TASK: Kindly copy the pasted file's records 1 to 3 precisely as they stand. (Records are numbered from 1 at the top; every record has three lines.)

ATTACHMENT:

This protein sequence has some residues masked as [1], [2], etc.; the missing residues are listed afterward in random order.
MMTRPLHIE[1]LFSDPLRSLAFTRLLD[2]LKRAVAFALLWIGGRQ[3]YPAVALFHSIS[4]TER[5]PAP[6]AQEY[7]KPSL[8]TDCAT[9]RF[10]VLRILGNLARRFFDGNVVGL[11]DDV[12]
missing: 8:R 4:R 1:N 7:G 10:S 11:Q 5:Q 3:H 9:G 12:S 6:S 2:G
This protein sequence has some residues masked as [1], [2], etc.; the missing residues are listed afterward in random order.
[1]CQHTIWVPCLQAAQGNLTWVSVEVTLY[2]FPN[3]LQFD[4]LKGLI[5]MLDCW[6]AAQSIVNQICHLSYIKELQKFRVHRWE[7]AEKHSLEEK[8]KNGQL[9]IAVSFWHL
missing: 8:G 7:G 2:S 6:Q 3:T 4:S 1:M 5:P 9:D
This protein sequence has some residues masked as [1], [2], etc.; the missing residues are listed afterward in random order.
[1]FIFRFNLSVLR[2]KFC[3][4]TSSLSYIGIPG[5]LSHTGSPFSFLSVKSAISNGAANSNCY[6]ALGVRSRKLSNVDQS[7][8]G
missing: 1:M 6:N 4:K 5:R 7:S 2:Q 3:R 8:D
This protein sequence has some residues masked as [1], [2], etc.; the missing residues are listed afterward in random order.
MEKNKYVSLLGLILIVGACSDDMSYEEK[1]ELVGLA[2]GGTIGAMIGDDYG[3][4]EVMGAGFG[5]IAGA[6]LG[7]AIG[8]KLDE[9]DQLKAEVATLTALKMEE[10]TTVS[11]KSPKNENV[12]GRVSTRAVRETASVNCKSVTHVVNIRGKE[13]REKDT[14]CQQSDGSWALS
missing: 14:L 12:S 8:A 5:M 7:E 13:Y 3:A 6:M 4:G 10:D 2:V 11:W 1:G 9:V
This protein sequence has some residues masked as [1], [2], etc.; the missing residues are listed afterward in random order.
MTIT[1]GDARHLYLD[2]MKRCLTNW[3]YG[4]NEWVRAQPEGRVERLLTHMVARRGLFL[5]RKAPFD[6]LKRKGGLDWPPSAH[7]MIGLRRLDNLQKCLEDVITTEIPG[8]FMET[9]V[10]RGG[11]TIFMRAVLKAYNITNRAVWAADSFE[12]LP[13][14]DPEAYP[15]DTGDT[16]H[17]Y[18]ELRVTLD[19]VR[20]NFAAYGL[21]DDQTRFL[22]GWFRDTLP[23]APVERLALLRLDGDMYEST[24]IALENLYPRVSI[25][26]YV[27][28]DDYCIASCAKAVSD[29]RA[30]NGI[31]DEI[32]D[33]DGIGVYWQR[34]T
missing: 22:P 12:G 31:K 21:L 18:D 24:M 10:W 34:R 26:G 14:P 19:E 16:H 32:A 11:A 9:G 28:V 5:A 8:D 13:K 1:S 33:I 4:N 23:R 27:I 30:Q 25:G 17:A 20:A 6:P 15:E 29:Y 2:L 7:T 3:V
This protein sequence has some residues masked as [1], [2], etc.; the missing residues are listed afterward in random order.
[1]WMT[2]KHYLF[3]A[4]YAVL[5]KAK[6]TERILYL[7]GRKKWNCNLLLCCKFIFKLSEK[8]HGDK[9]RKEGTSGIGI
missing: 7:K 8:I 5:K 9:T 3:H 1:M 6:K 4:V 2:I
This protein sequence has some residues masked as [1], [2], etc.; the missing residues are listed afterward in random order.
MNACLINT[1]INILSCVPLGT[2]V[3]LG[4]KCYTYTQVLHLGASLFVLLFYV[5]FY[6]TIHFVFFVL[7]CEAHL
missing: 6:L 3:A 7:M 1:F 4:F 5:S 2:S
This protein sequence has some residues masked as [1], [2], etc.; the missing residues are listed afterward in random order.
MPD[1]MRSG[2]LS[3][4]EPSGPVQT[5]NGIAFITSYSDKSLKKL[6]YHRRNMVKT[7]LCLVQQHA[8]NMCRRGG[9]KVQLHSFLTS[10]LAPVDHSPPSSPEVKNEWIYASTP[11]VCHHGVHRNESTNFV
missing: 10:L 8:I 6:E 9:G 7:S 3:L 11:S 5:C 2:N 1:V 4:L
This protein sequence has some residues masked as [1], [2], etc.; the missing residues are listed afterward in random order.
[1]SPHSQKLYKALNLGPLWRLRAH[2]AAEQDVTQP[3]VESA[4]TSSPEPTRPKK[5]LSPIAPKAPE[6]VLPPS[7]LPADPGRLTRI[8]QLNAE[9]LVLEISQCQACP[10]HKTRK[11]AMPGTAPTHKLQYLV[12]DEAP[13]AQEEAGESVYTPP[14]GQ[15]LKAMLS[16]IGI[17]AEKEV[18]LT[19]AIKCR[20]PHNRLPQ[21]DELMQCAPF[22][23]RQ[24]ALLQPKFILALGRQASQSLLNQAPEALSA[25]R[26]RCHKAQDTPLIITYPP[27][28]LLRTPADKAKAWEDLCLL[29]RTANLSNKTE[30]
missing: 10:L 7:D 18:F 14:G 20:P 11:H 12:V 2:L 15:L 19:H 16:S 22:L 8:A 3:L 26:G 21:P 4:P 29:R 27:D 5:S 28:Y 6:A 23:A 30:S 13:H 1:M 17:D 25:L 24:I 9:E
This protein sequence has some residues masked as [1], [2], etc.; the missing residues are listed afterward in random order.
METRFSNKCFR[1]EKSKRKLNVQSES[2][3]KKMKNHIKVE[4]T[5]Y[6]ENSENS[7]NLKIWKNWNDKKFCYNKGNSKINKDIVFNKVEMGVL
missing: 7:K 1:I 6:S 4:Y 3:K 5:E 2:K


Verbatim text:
This protein sequence has some residues masked as [1], [2], etc.; the missing residues are listed afterward in random order.
MMTRPLHIE[1]LFSDPLRSLAFTRLLD[2]LKRAVAFALLWIGGRQ[3]YPAVALFHSIS[4]TER[5]PAP[6]AQEY[7]KPSL[8]TDCAT[9]RF[10]VLRILGNLARRFFDGNVVGL[11]DDV[12]
missing: 8:R 4:R 1:N 7:G 10:S 11:Q 5:Q 3:H 9:G 12:S 6:S 2:G
This protein sequence has some residues masked as [1], [2], etc.; the missing residues are listed afterward in random order.
[1]CQHTIWVPCLQAAQGNLTWVSVEVTLY[2]FPN[3]LQFD[4]LKGLI[5]MLDCW[6]AAQSIVNQICHLSYIKELQKFRVHRWE[7]AEKHSLEEK[8]KNGQL[9]IAVSFWHL
missing: 8:G 7:G 2:S 6:Q 3:T 4:S 1:M 5:P 9:D
This protein sequence has some residues masked as [1], [2], etc.; the missing residues are listed afterward in random order.
[1]FIFRFNLSVLR[2]KFC[3][4]TSSLSYIGIPG[5]LSHTGSPFSFLSVKSAISNGAANSNCY[6]ALGVRSRKLSNVDQS[7][8]G
missing: 1:M 6:N 4:K 5:R 7:S 2:Q 3:R 8:D